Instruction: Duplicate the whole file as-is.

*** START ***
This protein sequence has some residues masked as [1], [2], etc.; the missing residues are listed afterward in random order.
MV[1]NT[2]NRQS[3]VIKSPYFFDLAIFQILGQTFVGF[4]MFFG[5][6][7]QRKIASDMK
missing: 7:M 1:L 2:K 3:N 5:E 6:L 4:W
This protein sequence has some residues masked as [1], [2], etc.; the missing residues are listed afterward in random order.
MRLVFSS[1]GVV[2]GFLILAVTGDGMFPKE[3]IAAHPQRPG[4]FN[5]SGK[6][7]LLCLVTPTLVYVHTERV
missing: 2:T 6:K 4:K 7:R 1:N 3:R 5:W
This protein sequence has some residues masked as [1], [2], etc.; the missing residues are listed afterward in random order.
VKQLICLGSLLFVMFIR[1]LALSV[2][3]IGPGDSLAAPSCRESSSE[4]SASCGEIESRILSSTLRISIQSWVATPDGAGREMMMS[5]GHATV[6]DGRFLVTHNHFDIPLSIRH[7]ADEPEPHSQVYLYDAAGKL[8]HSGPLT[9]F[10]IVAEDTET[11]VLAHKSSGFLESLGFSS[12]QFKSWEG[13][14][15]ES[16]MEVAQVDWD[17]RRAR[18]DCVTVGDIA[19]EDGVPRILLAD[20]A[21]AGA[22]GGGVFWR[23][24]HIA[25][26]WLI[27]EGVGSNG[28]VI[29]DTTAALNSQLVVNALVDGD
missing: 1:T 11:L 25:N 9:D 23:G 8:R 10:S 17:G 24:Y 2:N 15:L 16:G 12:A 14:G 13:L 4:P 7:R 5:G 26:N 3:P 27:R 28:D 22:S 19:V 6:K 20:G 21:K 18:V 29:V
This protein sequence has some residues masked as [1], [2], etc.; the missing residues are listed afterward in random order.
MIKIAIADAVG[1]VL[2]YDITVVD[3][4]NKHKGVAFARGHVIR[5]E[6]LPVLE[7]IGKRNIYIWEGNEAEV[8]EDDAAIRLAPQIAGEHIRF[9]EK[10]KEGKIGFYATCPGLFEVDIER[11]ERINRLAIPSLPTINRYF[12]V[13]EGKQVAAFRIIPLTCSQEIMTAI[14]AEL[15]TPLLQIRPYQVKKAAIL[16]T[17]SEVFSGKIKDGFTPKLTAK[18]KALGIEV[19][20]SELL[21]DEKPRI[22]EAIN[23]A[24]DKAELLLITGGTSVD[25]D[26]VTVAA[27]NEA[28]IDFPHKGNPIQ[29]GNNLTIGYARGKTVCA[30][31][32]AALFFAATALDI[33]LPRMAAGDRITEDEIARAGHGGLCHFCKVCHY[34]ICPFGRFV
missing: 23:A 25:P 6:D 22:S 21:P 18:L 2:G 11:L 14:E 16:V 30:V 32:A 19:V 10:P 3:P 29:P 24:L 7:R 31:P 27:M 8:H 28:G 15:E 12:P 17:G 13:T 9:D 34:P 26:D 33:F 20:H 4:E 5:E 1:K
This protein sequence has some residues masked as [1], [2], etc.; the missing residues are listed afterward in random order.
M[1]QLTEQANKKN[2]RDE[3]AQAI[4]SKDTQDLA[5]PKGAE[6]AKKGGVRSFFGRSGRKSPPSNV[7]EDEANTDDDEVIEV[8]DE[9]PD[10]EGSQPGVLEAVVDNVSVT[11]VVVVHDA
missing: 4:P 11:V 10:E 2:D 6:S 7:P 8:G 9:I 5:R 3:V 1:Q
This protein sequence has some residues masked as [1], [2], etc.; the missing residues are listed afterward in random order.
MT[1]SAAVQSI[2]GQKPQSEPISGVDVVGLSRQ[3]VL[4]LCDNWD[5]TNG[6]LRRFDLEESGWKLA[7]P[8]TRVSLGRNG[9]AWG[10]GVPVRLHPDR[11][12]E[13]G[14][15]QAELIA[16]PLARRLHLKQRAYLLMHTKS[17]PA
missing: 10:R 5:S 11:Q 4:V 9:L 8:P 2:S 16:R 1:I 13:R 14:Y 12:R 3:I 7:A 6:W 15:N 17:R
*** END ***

This protein sequence has some residues masked as [1], [2], etc.; the missing residues are listed afterward in random order.
MV[1]NT[2]NRQS[3]VIKSPYFFDLAIFQILGQTFVGF[4]MFFG[5][6][7]QRKIASDMK
missing: 7:M 1:L 2:K 3:N 5:E 6:L 4:W
This protein sequence has some residues masked as [1], [2], etc.; the missing residues are listed afterward in random order.
MRLVFSS[1]GVV[2]GFLILAVTGDGMFPKE[3]IAAHPQRPG[4]FN[5]SGK[6][7]LLCLVTPTLVYVHTERV
missing: 2:T 6:K 4:K 7:R 1:N 3:R 5:W
This protein sequence has some residues masked as [1], [2], etc.; the missing residues are listed afterward in random order.
VKQLICLGSLLFVMFIR[1]LALSV[2][3]IGPGDSLAAPSCRESSSE[4]SASCGEIESRILSSTLRISIQSWVATPDGAGREMMMS[5]GHATV[6]DGRFLVTHNHFDIPLSIRH[7]ADEPEPHSQVYLYDAAGKL[8]HSGPLT[9]F[10]IVAEDTET[11]VLAHKSSGFLESLGFSS[12]QFKSWEG[13][14][15]ES[16]MEVAQVDWD[17]RRAR[18]DCVTVGDIA[19]EDGVPRILLAD[20]A[21]AGA[22]GGGVFWR[23][24]HIA[25][26]WLI[27]EGVGSNG[28]VI[29]DTTAALNSQLVVNALVDGD
missing: 1:T 11:L 25:N 9:D 23:G 8:R 10:S 17:G 24:Y 2:N 15:L 16:G 12:A 14:G 13:L 4:P 7:R 5:G 26:N 3:P 27:R 28:D 22:S 19:V 6:K 20:G 21:K 18:V 29:V
This protein sequence has some residues masked as [1], [2], etc.; the missing residues are listed afterward in random order.
MIKIAIADAVG[1]VL[2]YDITVVD[3][4]NKHKGVAFARGHVIR[5]E[6]LPVLE[7]IGKRNIYIWEGNEAEV[8]EDDAAIRLAPQIAGEHIRF[9]EK[10]KEGKIGFYATCPGLFEVDIER[11]ERINRLAIPSLPTINRYF[12]V[13]EGKQVAAFRIIPLTCSQEIMTAI[14]AEL[15]TPLLQIRPYQVKKAAIL[16]T[17]SEVFSGKIKDGFTPKLTAK[18]KALGIEV[19][20]SELL[21]DEKPRI[22]EAIN[23]A[24]DKAELLLITGGTSVD[25]D[26]VTVAA[27]NEA[28]IDFPHKGNPIQ[29]GNNLTIGYARGKTVCA[30][31][32]AALFFAATALDI[33]LPRMAAGDRITEDEIARAGHGGLCHFCKVCHY[34]ICPFGRFV
missing: 23:A 25:P 6:D 22:S 21:P 18:L 2:G 11:L 14:E 16:V 30:V 32:A 19:V 10:P 3:P 29:P 24:L 7:R 31:P 27:M 8:H 28:G 15:E 12:P 17:G 13:T 9:D 34:P 26:D 33:F 20:H 4:E 5:E 1:K
This protein sequence has some residues masked as [1], [2], etc.; the missing residues are listed afterward in random order.
M[1]QLTEQANKKN[2]RDE[3]AQAI[4]SKDTQDLA[5]PKGAE[6]AKKGGVRSFFGRSGRKSPPSNV[7]EDEANTDDDEVIEV[8]DE[9]PD[10]EGSQPGVLEAVVDNVSVT[11]VVVVHDA
missing: 4:P 11:V 10:E 2:D 6:S 7:P 8:G 9:I 5:R 3:V 1:Q
This protein sequence has some residues masked as [1], [2], etc.; the missing residues are listed afterward in random order.
MT[1]SAAVQSI[2]GQKPQSEPISGVDVVGLSRQ[3]VL[4]LCDNWD[5]TNG[6]LRRFDLEESGWKLA[7]P[8]TRVSLGRNG[9]AWG[10]GVPVRLHPDR[11][12]E[13]G[14][15]QAELIA[16]PLARRLHLKQRAYLLMHTKS[17]PA
missing: 10:R 5:S 11:Q 4:V 9:L 8:P 2:S 16:R 1:I 13:R 14:Y 12:R 3:I 7:A 6:W 15:N 17:R